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ORIGINAL ARTICLE
Year : 2017  |  Volume : 58  |  Issue : 4  |  Page : 123-130

Knowledge, attitude, and practice of breastfeeding: A comparative study of mothers in urban and rural communities of Lagos, Southwest Nigeria


Department of Community Health and Primary Care, College of Medicine of the University of Lagos, Lagos, Nigeria

Correspondence Address:
Dr. Mobolanle R Balogun
Department of Community Health and Primary Care, College of Medicine of the University of Lagos, Lagos
Nigeria
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Source of Support: None, Conflict of Interest: None


DOI: 10.4103/nmj.NMJ_289_16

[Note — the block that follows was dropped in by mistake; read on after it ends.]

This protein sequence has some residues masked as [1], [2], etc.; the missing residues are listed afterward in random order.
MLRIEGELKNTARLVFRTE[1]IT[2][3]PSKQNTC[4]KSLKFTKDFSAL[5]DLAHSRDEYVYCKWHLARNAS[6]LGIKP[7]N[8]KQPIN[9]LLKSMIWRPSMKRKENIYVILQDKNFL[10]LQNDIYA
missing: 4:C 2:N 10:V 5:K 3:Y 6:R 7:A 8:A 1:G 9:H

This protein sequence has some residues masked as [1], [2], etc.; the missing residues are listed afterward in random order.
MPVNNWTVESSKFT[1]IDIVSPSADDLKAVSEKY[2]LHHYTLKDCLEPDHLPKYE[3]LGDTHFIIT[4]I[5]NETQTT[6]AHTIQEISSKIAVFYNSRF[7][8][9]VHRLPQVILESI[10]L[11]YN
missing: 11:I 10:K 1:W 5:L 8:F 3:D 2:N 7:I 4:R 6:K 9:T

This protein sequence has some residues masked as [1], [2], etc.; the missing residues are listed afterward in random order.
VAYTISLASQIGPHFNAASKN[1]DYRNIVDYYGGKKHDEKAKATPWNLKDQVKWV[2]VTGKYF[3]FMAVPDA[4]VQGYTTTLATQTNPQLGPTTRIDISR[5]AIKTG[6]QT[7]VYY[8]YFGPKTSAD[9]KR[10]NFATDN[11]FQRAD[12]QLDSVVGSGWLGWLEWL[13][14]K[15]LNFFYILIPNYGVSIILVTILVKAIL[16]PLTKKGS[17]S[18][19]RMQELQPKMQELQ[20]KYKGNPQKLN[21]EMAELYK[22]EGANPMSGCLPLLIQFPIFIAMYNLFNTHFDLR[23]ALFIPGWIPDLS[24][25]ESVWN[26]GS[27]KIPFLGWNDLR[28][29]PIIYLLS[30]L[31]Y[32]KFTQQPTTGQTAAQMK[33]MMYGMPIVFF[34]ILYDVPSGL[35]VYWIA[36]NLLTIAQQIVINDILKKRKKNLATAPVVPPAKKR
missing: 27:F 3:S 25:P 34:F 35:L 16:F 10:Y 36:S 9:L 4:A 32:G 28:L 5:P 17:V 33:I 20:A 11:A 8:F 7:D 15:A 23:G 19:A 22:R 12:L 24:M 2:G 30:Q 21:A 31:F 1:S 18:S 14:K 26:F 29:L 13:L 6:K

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Background: Breastfeeding is a child survival intervention, which is effective in reducing child mortality. This study compared the knowledge, attitude, and practice of breastfeeding among mothers of under-five children in rural and urban communities of Lagos, Southwest Nigeria. Methods: This comparative cross-sectional study was conducted in Ikeja and Ikorodu, an urban and a rural local government area (LGA) of Lagos state, respectively. A total of 248 mothers of children under 5 years were selected from both areas using multistage sampling technique and subsequently interviewed. Data were analyzed using the Statistical Package for the Social Sciences version 20. Chi-squared test was used for urban and rural comparisons. Results: The respondents with good level of knowledge of breastfeeding in the urban and rural areas were 84.7% and 89.5%, respectively (P = 0.256). The overall positive attitude was 52.4% and 57.3% among the urban and rural respondents, respectively (P = 0.444). More than three-quarters (75.8%) of the respondents in the rural LGA and 43.5% of the urban respondents initiated breastfeeding immediately after birth (P < 0.001). Most of the rural respondents who had babies aged 0–24 months (46.8%) were currently breastfeeding their babies compared to 25.9% of their urban counterparts (P = 0.001). Furthermore, 79.8% of the rural respondents had practiced or were currently practicing exclusive breastfeeding (EBF) compared to 29.0% of the urban respondents (P < 0.001), with more urban women citing work resumption as reason for nonpractice of EBF (P = 0.010). The overall good practice was 16.1% and 69.4% among the urban and rural respondents, respectively (P < 0.001). Conclusion: Respondents' knowledge about breastfeeding was good, while their attitude was fair. The practice of breastfeeding among urban respondents was however low. Government and nongovernmental agencies should focus on programs that improve the attitude and breastfeeding practice of urban women.


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